A guarantor car loan is a type of loan that features a guarantor on the agreement. The guarantor is a third-party individual, often a friend or relative, who guarantees the loan will be repaid if the borrower defaults on the car loan.
Guarantor car loans are often geared at people who might otherwise struggle being accepted for a secured car loan when purchasing a vehicle. Some of the reasons might include a lack of credit history such as with a student or young person, if there’s bad credit, or age as a factor such as with pensioners.
What is a guarantor on a car loan?
A guarantor on a car loan is a third party, usually a relative or friend, who guarantees to meet the repayments of a loan for the purchase of a car, if the borrower/owner of the car defaults on the loan.
Guarantor car loans can be useful for people who would otherwise struggle in being accepted for credit to purchase a vehicle. These may include people with bad credit, students and young people who may have no credit history, as well as some pensioners.
Many lenders offer guarantor car loans, guarantor personal loans and guarantor home loans, because of the significantly reduced risk to the lender.
What are the pros and cons of guarantor car loans?
Like all things, there are positives and negatives to guarantor car loans, though one may outweigh the other depending on your needs.
Guarantor car loan pros may include that you’re more likely to be approved for a long if you have no credit or a history with bad credit, that you’re more likely to secure a car loan with a lower interest rate, and that because your guarantor car loan is based on a relationship, you will be more inclined to meet your repayment schedule.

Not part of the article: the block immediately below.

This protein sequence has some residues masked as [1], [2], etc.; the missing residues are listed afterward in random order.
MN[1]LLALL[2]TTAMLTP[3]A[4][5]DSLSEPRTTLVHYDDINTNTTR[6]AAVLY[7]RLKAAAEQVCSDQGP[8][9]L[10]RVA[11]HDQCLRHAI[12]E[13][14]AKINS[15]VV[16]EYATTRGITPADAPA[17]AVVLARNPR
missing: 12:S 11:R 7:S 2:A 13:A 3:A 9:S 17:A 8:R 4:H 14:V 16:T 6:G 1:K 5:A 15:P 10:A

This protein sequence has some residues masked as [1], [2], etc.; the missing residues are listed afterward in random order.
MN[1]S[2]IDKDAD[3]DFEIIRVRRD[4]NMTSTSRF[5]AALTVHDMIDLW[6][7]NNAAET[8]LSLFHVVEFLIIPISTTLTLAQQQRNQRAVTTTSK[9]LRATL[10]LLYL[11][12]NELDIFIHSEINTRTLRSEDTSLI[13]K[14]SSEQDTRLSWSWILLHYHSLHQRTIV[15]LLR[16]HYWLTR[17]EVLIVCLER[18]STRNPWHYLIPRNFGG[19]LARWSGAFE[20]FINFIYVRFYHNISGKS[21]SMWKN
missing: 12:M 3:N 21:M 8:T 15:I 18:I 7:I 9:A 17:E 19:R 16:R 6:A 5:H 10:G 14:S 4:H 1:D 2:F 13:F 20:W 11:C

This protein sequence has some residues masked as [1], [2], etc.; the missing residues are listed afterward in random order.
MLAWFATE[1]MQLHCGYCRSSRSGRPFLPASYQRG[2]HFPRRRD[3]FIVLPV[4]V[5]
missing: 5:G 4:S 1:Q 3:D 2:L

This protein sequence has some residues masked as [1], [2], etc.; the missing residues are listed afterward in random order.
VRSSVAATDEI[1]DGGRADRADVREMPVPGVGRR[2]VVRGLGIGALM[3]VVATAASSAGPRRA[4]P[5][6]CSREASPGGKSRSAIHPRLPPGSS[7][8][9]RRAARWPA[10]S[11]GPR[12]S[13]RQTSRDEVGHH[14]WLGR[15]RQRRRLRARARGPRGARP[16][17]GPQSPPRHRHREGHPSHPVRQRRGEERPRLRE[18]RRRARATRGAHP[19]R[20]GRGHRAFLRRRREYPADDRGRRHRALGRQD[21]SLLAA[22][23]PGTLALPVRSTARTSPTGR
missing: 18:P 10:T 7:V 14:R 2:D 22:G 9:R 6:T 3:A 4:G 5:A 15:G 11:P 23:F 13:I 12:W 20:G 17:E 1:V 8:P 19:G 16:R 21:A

However, there are negatives, as well. Guarantor car loan cons may include leaving a detrimental mark on a personal relationship with added strain if you don’t meet your repayments, and you may take out a loan that you can’t actually afford.
Weighing these pros and cons will give you a greater understanding of whether a guarantor loan is ideal for your circumstances.
How do you get a car loan?
There are four different ways you can get a car loan. You can go straight to a lender. You can get a finance broker to organise a car loan for you. You can get ‘dealer finance’ – which is when the car dealer organises a car loan for you. Or you can organise your own car loan through a comparison website, like RateCity.
Whichever method you choose, you will need to provide proof of identification, proof of income and proof of savings. So you may be asked for any combination of passport, driver’s licence, bank statements, payslips, tax returns and utility bills. You might also be asked to provide proof of insurance.